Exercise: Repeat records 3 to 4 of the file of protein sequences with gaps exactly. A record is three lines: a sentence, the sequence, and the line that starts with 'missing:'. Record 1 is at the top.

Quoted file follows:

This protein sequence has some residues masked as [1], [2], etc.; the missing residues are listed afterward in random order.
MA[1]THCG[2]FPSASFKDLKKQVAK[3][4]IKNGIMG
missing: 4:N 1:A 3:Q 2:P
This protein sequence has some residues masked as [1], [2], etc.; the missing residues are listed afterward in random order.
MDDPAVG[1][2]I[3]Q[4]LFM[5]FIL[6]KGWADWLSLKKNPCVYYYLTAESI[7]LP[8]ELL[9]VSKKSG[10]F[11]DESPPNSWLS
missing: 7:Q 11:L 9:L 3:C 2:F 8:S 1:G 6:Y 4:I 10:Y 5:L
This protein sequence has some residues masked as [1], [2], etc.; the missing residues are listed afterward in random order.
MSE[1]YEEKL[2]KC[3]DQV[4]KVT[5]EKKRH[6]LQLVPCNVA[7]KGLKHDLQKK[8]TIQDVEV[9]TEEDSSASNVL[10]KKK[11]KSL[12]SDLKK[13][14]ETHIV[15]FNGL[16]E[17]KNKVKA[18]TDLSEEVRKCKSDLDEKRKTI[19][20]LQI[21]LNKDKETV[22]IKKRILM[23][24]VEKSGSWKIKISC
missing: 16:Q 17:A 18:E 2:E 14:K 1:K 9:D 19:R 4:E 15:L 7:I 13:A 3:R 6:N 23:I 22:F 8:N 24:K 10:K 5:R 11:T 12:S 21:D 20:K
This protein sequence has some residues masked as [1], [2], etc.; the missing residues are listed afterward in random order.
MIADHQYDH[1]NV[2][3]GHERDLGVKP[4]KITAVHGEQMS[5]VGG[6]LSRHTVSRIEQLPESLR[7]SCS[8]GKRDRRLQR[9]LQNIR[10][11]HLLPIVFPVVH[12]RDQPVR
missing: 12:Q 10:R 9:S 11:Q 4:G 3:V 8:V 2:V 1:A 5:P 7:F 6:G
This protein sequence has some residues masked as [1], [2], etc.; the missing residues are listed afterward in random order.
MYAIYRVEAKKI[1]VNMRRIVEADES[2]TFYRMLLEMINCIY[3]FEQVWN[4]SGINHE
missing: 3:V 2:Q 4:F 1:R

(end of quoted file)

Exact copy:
This protein sequence has some residues masked as [1], [2], etc.; the missing residues are listed afterward in random order.
MSE[1]YEEKL[2]KC[3]DQV[4]KVT[5]EKKRH[6]LQLVPCNVA[7]KGLKHDLQKK[8]TIQDVEV[9]TEEDSSASNVL[10]KKK[11]KSL[12]SDLKK[13][14]ETHIV[15]FNGL[16]E[17]KNKVKA[18]TDLSEEVRKCKSDLDEKRKTI[19][20]LQI[21]LNKDKETV[22]IKKRILM[23][24]VEKSGSWKIKISC
missing: 16:Q 17:A 18:E 2:E 14:K 1:K 9:D 19:R 4:E 15:L 7:I 13:A 3:R 6:N 23:I 22:F 8:N 24:K 10:K 5:R 11:T 12:S 21:D 20:K
This protein sequence has some residues masked as [1], [2], etc.; the missing residues are listed afterward in random order.
MIADHQYDH[1]NV[2][3]GHERDLGVKP[4]KITAVHGEQMS[5]VGG[6]LSRHTVSRIEQLPESLR[7]SCS[8]GKRDRRLQR[9]LQNIR[10][11]HLLPIVFPVVH[12]RDQPVR
missing: 12:Q 10:R 9:S 11:Q 4:G 3:V 8:V 2:V 1:A 5:P 7:F 6:G